And for all that television’s a one-way medium, it’s not alone—and it has more capacity to adapt over time than either novels or movies. Girls is to television as Sheila Heti’s How Should A Person Be is to novels, an almost pathologically open dispatch from a young woman’s perspective. While Heti’s novel will only ever be what it is, Girls has actually gotten substantially stranger in its second season, and more willing to test the limitations of our affections for its characters, whether Hannah’s upping the self-regard factor, or Jessa’s being called out as the golddigger that she is, even as the show expects us to continue to sympathize with her. Parks and Recreation actually got more optimistic about government, and more committed to showing its main character as competent and engagingly strange, after its first season, the opposite direction from the one you’d expect a corporately-controlled product to travel. The Wire may be the Great American Novel, but it also switched settings and main characters, growing and changing in a way a movie or novel never could have done.
And thanks to social media, something a lot of television writers and showrunners have embraced with a vengeance, viewers have more ability than ever before to talk back to the people who are creating their shows, even if all they have to offer is a deeply felt conviction that Troy and Britta are the One True Pairing. If anything, I think a lot of people making television right now are actually grappling with the extent to which their relationships with fans can stay open and engaged and remain manageable for them. I can see where a world in which Harmon finds himself arguing with me about diversity in television on Twitter might not be exactly what he’s looking for. But for people who previously didn’t have access to the people who were making television, I think there’s something striking and democratic about this moment in television production. People have extra incentives to watch closely and to form strong opinions when they have the sense they might actually get heard.
Whether they get heard by the corporate puppet-masters who gave Harmon enough money to run a seminar on the theory of television is a different question—as is what fans would actually ask for if they got that chance. And it raises an issue that Harmon may have gotten to in his conversation with Pappademas, but that he doesn’t quite articulate in this block quote. It seems to me—and I could be wrong—that what he’s suggesting is the need for a more radical critique of both what’s put on television and our impulse to watch it, and maybe even to produce it. On the former, I think there’s an argument to be made that the critique of what’s on is already taking place, in the form of a lot of intelligent web television—and that some of that critique is being adopted by broadcast itself. Lena Dunham and Issa Rae both got deals to develop television shows in part on the strength of weirdly compelling, if imperfect, web television. Jane Espenson, who has a well-established network television career, went to the web both to fund and distribute Husbands, her marriage equality comedy, which has very conventional sitcom arcing and joke density, but portrays a gay male couple as both more romantic and more sexual than would fly in network primetime. If Harmon thinks we should all smash our sets and iPads and wander into the wilderness to tell each other archetypal stories drawn from the Golden Bough, I’m afraid I am unable to provide him much in the way of solace. But I think the rest of us should be excited to watch this sector emerge, and hopefully to colonize television.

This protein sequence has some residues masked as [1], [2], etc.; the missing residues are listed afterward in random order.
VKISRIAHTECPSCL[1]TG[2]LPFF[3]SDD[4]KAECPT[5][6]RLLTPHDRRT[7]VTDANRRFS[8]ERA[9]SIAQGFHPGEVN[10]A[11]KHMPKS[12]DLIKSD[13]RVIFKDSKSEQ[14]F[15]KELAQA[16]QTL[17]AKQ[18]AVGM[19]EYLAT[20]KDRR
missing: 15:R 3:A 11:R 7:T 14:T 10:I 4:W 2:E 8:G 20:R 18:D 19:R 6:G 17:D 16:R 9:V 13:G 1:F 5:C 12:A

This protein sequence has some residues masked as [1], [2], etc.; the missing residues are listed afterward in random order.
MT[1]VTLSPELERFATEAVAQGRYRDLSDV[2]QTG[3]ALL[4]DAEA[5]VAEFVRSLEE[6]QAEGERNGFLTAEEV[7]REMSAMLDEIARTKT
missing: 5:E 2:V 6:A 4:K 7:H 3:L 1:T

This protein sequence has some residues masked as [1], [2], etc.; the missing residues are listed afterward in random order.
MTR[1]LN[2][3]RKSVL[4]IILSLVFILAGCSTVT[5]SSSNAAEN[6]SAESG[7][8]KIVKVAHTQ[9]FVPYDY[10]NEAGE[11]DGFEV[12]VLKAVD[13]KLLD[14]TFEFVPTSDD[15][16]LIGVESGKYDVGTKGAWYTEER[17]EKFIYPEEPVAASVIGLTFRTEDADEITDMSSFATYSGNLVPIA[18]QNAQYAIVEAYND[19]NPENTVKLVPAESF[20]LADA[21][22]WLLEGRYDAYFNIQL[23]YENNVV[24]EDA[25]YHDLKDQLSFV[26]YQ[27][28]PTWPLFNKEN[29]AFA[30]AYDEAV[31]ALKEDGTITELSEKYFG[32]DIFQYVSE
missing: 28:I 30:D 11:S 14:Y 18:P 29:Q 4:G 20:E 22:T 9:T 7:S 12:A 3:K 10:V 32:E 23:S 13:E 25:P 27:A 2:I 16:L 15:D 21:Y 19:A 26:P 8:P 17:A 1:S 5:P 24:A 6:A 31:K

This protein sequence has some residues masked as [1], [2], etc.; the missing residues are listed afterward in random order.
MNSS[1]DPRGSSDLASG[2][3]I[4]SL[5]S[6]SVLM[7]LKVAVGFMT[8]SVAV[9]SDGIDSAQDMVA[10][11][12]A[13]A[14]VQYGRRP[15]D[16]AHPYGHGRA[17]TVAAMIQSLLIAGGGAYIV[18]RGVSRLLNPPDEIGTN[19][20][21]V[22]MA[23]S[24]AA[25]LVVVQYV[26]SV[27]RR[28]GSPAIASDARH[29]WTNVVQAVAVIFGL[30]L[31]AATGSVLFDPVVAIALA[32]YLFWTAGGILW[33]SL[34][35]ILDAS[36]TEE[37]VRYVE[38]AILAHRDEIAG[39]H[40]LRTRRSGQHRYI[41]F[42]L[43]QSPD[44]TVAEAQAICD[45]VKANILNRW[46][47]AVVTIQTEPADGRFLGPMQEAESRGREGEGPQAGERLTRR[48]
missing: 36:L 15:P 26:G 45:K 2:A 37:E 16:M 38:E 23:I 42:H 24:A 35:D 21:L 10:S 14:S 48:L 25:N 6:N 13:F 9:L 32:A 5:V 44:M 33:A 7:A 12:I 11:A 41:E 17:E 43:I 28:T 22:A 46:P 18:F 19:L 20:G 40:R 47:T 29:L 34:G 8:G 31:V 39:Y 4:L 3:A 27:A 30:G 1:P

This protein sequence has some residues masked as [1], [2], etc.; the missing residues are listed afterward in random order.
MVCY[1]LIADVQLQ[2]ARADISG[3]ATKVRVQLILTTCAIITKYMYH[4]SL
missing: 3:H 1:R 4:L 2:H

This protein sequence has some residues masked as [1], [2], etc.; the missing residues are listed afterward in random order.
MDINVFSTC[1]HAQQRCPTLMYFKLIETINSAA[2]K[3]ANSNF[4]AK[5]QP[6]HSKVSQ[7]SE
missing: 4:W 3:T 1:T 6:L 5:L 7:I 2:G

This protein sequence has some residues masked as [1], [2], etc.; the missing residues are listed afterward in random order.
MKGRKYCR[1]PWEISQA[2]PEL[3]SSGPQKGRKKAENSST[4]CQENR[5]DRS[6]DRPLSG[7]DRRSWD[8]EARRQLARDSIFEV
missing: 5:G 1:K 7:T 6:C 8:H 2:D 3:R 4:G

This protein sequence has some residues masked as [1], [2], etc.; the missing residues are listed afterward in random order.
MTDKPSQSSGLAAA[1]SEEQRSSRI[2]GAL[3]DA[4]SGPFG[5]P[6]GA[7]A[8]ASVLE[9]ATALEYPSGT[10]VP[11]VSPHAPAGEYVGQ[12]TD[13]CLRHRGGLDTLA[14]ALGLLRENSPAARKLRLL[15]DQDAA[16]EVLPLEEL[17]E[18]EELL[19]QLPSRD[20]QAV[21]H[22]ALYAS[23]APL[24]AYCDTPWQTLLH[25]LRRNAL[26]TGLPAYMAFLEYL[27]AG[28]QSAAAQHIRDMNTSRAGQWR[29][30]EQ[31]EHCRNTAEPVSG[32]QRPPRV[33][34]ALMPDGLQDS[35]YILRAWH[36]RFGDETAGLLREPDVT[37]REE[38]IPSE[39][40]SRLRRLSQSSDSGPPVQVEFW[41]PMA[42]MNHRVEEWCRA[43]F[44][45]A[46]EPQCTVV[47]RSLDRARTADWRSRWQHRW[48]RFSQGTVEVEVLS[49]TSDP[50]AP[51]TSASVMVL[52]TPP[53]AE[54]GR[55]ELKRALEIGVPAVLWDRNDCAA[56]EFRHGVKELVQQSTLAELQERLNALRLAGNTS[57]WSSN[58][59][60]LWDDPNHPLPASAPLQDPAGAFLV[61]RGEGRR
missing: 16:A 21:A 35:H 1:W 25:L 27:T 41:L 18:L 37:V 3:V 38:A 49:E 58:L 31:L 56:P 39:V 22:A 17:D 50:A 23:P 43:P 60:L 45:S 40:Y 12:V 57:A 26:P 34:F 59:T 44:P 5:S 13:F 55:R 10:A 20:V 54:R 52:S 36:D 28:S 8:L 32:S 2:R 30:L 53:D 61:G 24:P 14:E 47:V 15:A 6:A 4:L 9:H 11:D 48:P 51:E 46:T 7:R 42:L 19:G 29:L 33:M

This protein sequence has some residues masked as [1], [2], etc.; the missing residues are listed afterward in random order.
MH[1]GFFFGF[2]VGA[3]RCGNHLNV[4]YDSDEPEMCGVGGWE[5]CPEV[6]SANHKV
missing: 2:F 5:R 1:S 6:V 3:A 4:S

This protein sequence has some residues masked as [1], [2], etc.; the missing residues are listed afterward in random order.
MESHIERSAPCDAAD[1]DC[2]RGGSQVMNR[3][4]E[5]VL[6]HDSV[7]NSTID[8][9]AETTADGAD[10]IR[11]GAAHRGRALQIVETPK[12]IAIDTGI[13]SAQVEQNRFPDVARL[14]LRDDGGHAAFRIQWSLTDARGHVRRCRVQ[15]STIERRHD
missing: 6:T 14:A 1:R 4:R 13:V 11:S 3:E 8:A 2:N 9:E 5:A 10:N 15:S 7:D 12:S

The question of why we watch, and why Harmon and others make television, is harder to answer, although it’s worth checking out the Naim June Paik exhibit currently at the Smithsonian American Art Museum, which I’ll write about later this week, if you want to think about television on that broader level. Once again, I think he’s being a little Ralph Naderish in insisting that people who make television are “not allowed to say whatever they’re thinking! They’re not allowed. You’re definitely not getting truth; you’re getting lies.” Even before getting to questions of corporate control, it’s an inherent part of the writers’ room structure that television is written collaboratively and that no one gets to do what they want all of the time. And it’s absolutely true that there are almost no circumstances in which even those collective writers’ rooms get to say precisely what they think, though I don’t think I’ve ever heard David Simon complain about major compromises he had to make while creating The Wire, one of the most radical critiques of capitalism and the police to ever appear in popular entertainment. But I do think there are a lot of people who are working in television because they get to say some of what they want some of the time, and the opportunity to do that to millions of people actually is incredibly exciting.
For Harmon, this balance of reach and amount of what he gets to say, may not seem worthwhile, which is, of course, his prerogative—there are some non-profits out there who could probably use a full-time volunteer. But I don’t know that his relative unhappiness is proof positive that creative professions are useless, soul-sucking wastes of time. Or maybe when Harmon isn’t talking to a journalist over beers in a heightened environment, he’s more sanguine about his chosen profession. Because it’s true that while you might not be able to use the masters tools to tear down the master’s house, you can employ them to build a damn fine pillow fort.